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Keeping perfect time with caged atoms

Keeping perfect time with caged atoms

Porfyrakis, Kyriakos ORCID: 0000-0003-1364-0261 and Laird, Edward A. (2017) Keeping perfect time with caged atoms. IEEE Spectrum, 54 (12). pp. 34-39. ISSN 0018-9235 (Print), 1939-9340 (Online) (doi:https://doi.org/10.1109/MSPEC.2017.8118481)

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Abstract

For Fridtjof Nansen, 13 April 1895 started well. Six days earlier, the Norwegian explorer had set a new record for the closest approach to the North Pole, and now he was moving quickly over unbroken sea ice toward Cape Fligely and home. But then came a sickening realization: In his eagerness to break camp, he had forgotten to wind the chronometers. He had lost track of precise time, and thus the ability to track his longitude. Although Nansen couldn't have lost his position by more than a few minutes, it forced him to take a circuitously conservative route to avoid being swept into the North Atlantic. His expedition thus had to endure a hungry winter, camped on an unknown shore. Not until June the following year did he encounter other explorers and learn his true position-on Cape Felder, in Franz Josef Land.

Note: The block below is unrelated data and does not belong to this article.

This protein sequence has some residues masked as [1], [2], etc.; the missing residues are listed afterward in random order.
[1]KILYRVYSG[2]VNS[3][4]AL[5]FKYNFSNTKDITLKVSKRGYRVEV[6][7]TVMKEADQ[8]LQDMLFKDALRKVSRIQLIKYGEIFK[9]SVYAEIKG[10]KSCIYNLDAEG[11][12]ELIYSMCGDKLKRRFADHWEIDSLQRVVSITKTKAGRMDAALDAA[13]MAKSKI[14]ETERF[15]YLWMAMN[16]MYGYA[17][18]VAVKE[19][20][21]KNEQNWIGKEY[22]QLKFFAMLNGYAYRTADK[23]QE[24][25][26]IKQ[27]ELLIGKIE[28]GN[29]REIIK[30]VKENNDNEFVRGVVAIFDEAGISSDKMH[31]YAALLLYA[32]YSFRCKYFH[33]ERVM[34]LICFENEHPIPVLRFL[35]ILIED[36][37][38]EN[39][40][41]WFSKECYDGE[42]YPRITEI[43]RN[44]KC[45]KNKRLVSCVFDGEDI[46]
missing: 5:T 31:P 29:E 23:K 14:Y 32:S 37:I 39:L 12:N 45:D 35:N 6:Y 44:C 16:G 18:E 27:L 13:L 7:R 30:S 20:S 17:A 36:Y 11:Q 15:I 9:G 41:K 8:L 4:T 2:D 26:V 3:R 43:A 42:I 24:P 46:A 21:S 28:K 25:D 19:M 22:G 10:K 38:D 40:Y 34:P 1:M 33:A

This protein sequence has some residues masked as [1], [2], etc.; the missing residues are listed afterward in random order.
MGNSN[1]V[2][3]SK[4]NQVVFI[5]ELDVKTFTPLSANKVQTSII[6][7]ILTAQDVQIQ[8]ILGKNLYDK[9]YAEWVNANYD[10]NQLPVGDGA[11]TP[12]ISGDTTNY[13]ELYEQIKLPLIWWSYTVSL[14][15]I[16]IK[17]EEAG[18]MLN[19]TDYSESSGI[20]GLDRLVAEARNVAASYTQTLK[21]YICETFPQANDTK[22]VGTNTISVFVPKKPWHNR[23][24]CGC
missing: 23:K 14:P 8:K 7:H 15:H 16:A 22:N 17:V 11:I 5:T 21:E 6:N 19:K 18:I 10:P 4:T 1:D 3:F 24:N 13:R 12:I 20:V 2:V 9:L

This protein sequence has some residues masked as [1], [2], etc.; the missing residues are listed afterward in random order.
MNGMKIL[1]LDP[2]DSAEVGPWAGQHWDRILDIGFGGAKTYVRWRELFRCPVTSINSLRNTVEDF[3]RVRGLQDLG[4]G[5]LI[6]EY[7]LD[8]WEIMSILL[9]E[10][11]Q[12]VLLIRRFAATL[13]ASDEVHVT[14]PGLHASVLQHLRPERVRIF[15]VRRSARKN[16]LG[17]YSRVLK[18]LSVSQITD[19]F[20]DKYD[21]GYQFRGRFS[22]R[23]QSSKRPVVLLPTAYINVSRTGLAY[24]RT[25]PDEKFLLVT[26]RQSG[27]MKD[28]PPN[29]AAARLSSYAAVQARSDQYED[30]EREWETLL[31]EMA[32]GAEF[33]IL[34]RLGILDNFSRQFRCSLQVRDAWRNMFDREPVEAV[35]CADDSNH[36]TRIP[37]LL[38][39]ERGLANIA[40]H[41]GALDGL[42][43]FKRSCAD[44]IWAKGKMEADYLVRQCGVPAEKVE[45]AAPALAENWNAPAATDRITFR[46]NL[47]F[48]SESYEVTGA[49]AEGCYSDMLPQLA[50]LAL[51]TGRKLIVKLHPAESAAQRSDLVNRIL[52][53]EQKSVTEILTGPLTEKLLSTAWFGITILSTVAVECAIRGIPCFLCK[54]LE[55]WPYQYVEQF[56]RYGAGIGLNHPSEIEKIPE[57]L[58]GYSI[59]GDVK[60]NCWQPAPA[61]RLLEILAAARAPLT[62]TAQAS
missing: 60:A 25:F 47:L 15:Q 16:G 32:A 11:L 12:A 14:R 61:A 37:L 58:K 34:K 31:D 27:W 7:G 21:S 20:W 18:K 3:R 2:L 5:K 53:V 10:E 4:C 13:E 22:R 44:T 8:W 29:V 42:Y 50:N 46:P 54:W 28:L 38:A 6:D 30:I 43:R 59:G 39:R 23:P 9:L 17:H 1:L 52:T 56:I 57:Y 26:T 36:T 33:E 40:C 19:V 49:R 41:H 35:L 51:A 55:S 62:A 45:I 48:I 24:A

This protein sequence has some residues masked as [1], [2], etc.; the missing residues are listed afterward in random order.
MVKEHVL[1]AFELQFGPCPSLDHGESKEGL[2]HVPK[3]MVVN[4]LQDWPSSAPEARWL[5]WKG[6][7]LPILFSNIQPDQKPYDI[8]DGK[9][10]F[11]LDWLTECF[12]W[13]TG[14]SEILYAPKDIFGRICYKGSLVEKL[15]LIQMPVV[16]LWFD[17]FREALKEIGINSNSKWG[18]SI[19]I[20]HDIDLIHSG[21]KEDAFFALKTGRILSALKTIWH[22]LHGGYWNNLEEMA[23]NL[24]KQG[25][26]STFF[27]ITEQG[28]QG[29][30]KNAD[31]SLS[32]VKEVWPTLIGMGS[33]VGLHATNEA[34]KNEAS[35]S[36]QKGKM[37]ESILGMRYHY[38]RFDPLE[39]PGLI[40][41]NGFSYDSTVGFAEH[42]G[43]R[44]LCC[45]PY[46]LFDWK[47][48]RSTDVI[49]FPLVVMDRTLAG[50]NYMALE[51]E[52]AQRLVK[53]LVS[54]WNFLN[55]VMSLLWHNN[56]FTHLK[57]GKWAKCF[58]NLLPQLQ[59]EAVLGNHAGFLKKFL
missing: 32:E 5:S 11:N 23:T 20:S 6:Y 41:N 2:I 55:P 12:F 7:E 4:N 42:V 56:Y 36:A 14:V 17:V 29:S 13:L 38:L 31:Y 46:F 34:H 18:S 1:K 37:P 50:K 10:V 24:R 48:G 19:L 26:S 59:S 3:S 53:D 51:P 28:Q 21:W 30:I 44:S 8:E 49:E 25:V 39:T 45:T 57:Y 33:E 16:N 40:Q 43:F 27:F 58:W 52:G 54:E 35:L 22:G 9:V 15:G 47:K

Item Type: Article
Uncontrolled Keywords: atomic clocks, oscillators, nitrogen, resonant frequency, atomic beams
Subjects: Q Science > Q Science (General)
Faculty / Department / Research Group: Faculty of Engineering & Science
Faculty of Engineering & Science > Department of Engineering Science
Last Modified: 15 Oct 2019 11:51
Selected for GREAT 2016: None
Selected for GREAT 2017: None
Selected for GREAT 2018: None
Selected for GREAT 2019: None
URI: http://gala.gre.ac.uk/id/eprint/25577

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